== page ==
Old Independence Regional Museum
The Old Independence Regional Museum, 380 S. 9th Street, was established in Batesville (Independence County) in 1998 to serve the twelve-county region of northeast Arkansas that was included in Independence County in 1820. Detailed maps describe the region’s historic sites and museums, leading visitors to continue their journey into the other counties in the region, which include all or part of Baxter, Cleburne, Fulton, Izard, Jackson, Marion, Poinsett, Sharp, Stone, White, and Woodruff counties.
Organization of the museum began in the fall of 1991, when the Independence County Historical Society formed a museum-planning committee of sixteen people. The committee learned from museum operations experts; drafted planning documents; and created a statement of purpose, a mission statement, goals, and a set of policies. In 1993, an elected board of eighteen trustees incorporated as a non-profit organization, with Twyla Gill Wright as president. The museum received tax-exempt status in June 1994 and instituted a capital campaign.
A site-selection committee spent months searching for a location. Batesville was chosen, as it was the original Independence County seat and is centrally located in the region. The committee investigated thirty-eight lots and old buildings, settling on the historical National Guard Armory at 9th and Vine streets. The 10,000-square-foot native-stone military Gothic structure was built in 1936 as a Works Progress Administration (WPA) project to house Company L of the Arkansas National Guard. Its owners—Doyle and Raye Rogers, and Preston and Charlotte Grace—offered the building and its three city lots as a gift after the museum board raised $400,000 in gifts and pledges. Clear title to the property was granted in June 1995, and the architectural firm Witsell, Evans, and Rasco of Little Rock (Pulaski County) planned and oversaw the renovation of the historic building, which received inclusion on the National Register of Historic Places during the process.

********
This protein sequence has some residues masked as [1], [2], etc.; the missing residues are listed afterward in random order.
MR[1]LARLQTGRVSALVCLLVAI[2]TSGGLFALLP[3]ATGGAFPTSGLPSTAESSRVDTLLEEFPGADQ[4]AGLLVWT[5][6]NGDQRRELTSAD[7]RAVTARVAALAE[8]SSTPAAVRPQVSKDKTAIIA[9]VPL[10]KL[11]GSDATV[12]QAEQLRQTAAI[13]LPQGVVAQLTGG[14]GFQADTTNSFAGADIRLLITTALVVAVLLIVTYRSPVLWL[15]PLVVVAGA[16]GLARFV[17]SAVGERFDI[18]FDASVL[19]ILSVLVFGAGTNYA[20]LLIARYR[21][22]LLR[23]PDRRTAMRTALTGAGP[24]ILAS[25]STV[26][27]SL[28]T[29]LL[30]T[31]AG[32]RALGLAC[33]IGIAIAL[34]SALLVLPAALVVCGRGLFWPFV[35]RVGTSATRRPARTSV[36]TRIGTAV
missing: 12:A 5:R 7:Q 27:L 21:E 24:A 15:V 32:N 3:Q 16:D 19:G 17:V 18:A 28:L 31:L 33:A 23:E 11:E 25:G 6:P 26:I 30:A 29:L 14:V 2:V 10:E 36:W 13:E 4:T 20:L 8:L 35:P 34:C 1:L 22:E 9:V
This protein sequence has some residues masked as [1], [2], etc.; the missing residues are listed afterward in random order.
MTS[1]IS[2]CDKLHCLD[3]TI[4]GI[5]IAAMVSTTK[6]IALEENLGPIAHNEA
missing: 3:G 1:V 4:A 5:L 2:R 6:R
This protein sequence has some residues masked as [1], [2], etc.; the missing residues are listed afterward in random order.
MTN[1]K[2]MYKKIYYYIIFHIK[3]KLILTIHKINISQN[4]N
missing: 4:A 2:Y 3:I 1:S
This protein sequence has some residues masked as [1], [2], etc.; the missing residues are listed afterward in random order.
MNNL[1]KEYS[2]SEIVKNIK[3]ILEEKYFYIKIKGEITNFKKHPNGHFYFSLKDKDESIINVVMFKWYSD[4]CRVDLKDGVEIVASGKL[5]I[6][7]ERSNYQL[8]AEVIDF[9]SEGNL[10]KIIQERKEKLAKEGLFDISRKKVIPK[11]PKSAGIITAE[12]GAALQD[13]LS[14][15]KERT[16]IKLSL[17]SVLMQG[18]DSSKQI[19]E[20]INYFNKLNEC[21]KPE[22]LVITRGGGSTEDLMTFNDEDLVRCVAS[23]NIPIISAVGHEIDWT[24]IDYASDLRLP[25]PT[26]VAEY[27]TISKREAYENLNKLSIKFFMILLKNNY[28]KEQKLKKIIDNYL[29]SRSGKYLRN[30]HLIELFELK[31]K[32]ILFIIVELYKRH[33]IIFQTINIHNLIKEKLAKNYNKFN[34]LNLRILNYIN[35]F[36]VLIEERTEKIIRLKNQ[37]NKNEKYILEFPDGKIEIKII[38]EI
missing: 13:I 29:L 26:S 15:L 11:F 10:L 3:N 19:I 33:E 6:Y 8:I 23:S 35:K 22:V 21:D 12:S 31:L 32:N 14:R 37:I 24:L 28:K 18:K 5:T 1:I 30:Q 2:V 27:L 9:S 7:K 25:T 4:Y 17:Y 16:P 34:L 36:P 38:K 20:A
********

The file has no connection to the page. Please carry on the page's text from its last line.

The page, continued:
The museum held its grand opening and dedication on September 12, 1998, after seven years of work; $1 million had been raised. Lieutenant Governor Win Rockefeller cut the ribbon. From 1999 to 2007, Jo Blatti, former director of the Harriet Beecher Stowe Center in Hartford, Connecticut, served as full-time director. Twyla Gill Wright was the founding president of the museum organization and continues to serve as curator of collections.
The museum’s collections include about 19,000 items, cataloged and accessible to the public, including transcripts of public records for the twelve-county region; nineteenth- and twentieth-century photographs; textiles, tools, and equipment; and other items documenting daily life in the region. A team of thirty volunteer docents is available to greet visitors, give tours, operate the gift shop, process collections, and assist genealogical and historical researchers. A large research wing invites visitors to search for their ancestors’ stories in public record books, archival collections, county journals, family files, and photographs. Artifacts are cataloged and stored in a locked preservation wing, and documents and public records are stored in an 800-square-foot vault with fire-safety construction.
Additions in 2006 included exhibits on twelve county courthouses, recreation, community development, Civil War in the region, families and migration, a 1930s Depression-era rural home, transportation and travel, National Guard Company L/B, and Native American culture in the region.
Schools are encouraged to book tours of the museum, and educational materials are available for classrooms. The museum also plans, as funds become available, to hire an educator to present programs in schools. Brown bag luncheons with special speakers are held throughout the year.
For additional information:
Old Independence Regional Museum. http://www.oirm.org (accessed September 21, 2021).
“Regional Museum to Celebrate 18th Anniversary.” Arkansas Democrat-Gazette, Three Rivers Edition, August 28, 2016, p. 8S.
Paula Harmon Barnett
Woodruff County Monitor-Leader
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